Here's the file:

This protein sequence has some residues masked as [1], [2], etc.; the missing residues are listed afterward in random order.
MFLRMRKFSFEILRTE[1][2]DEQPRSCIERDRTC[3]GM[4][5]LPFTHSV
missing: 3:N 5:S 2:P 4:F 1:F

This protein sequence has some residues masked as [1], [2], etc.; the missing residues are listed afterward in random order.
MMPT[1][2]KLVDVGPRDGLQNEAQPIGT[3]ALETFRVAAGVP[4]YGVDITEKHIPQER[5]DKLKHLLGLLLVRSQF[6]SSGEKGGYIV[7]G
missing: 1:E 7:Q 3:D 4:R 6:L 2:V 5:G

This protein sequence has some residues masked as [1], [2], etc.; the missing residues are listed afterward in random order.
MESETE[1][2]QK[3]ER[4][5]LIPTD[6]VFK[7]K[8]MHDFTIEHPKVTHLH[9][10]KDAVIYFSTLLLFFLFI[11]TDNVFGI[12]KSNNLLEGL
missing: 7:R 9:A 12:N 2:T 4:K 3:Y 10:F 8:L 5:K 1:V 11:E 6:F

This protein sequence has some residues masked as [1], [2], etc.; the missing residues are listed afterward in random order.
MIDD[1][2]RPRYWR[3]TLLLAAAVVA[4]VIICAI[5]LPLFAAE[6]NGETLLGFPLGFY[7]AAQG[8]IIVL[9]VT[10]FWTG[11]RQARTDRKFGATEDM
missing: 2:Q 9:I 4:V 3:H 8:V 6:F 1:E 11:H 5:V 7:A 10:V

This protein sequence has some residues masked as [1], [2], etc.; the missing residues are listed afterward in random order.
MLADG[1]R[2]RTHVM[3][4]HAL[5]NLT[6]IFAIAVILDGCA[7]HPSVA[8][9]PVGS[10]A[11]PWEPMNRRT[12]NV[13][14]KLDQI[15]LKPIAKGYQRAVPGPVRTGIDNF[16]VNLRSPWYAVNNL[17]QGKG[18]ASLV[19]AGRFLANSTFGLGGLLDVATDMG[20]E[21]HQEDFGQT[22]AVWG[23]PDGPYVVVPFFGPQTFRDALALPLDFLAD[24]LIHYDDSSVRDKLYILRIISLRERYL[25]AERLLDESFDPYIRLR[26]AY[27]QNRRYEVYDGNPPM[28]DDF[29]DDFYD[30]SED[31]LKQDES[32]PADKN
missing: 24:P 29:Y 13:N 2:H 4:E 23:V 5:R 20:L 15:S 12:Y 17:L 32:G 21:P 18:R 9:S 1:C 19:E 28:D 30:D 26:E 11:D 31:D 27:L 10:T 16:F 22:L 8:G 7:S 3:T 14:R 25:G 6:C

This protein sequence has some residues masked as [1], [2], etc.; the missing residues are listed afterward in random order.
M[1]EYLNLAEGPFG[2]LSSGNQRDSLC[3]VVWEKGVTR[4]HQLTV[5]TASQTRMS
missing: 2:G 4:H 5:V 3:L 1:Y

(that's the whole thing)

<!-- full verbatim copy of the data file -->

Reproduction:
This protein sequence has some residues masked as [1], [2], etc.; the missing residues are listed afterward in random order.
MFLRMRKFSFEILRTE[1][2]DEQPRSCIERDRTC[3]GM[4][5]LPFTHSV
missing: 3:N 5:S 2:P 4:F 1:F

This protein sequence has some residues masked as [1], [2], etc.; the missing residues are listed afterward in random order.
MMPT[1][2]KLVDVGPRDGLQNEAQPIGT[3]ALETFRVAAGVP[4]YGVDITEKHIPQER[5]DKLKHLLGLLLVRSQF[6]SSGEKGGYIV[7]G
missing: 1:E 7:Q 3:D 4:R 6:L 2:V 5:G

This protein sequence has some residues masked as [1], [2], etc.; the missing residues are listed afterward in random order.
MESETE[1][2]QK[3]ER[4][5]LIPTD[6]VFK[7]K[8]MHDFTIEHPKVTHLH[9][10]KDAVIYFSTLLLFFLFI[11]TDNVFGI[12]KSNNLLEGL
missing: 7:R 9:A 12:N 2:T 4:K 3:Y 10:F 8:L 5:K 1:V 11:E 6:F

This protein sequence has some residues masked as [1], [2], etc.; the missing residues are listed afterward in random order.
MIDD[1][2]RPRYWR[3]TLLLAAAVVA[4]VIICAI[5]LPLFAAE[6]NGETLLGFPLGFY[7]AAQG[8]IIVL[9]VT[10]FWTG[11]RQARTDRKFGATEDM
missing: 2:Q 9:I 4:V 3:H 8:V 6:F 1:E 11:H 5:V 7:A 10:V

This protein sequence has some residues masked as [1], [2], etc.; the missing residues are listed afterward in random order.
MLADG[1]R[2]RTHVM[3][4]HAL[5]NLT[6]IFAIAVILDGCA[7]HPSVA[8][9]PVGS[10]A[11]PWEPMNRRT[12]NV[13][14]KLDQI[15]LKPIAKGYQRAVPGPVRTGIDNF[16]VNLRSPWYAVNNL[17]QGKG[18]ASLV[19]AGRFLANSTFGLGGLLDVATDMG[20]E[21]HQEDFGQT[22]AVWG[23]PDGPYVVVPFFGPQTFRDALALPLDFLAD[24]LIHYDDSSVRDKLYILRIISLRERYL[25]AERLLDESFDPYIRLR[26]AY[27]QNRRYEVYDGNPPM[28]DDF[29]DDFYD[30]SED[31]LKQDES[32]PADKN
missing: 24:P 29:Y 13:N 2:H 4:E 23:V 5:R 20:L 15:S 12:Y 17:L 32:G 21:P 18:R 9:S 1:C 19:E 28:D 30:D 26:E 11:D 31:D 27:L 10:T 16:F 22:L 8:G 7:S 3:T 14:R 25:G 6:C

This protein sequence has some residues masked as [1], [2], etc.; the missing residues are listed afterward in random order.
M[1]EYLNLAEGPFG[2]LSSGNQRDSLC[3]VVWEKGVTR[4]HQLTV[5]TASQTRMS
missing: 2:G 4:H 5:V 3:L 1:Y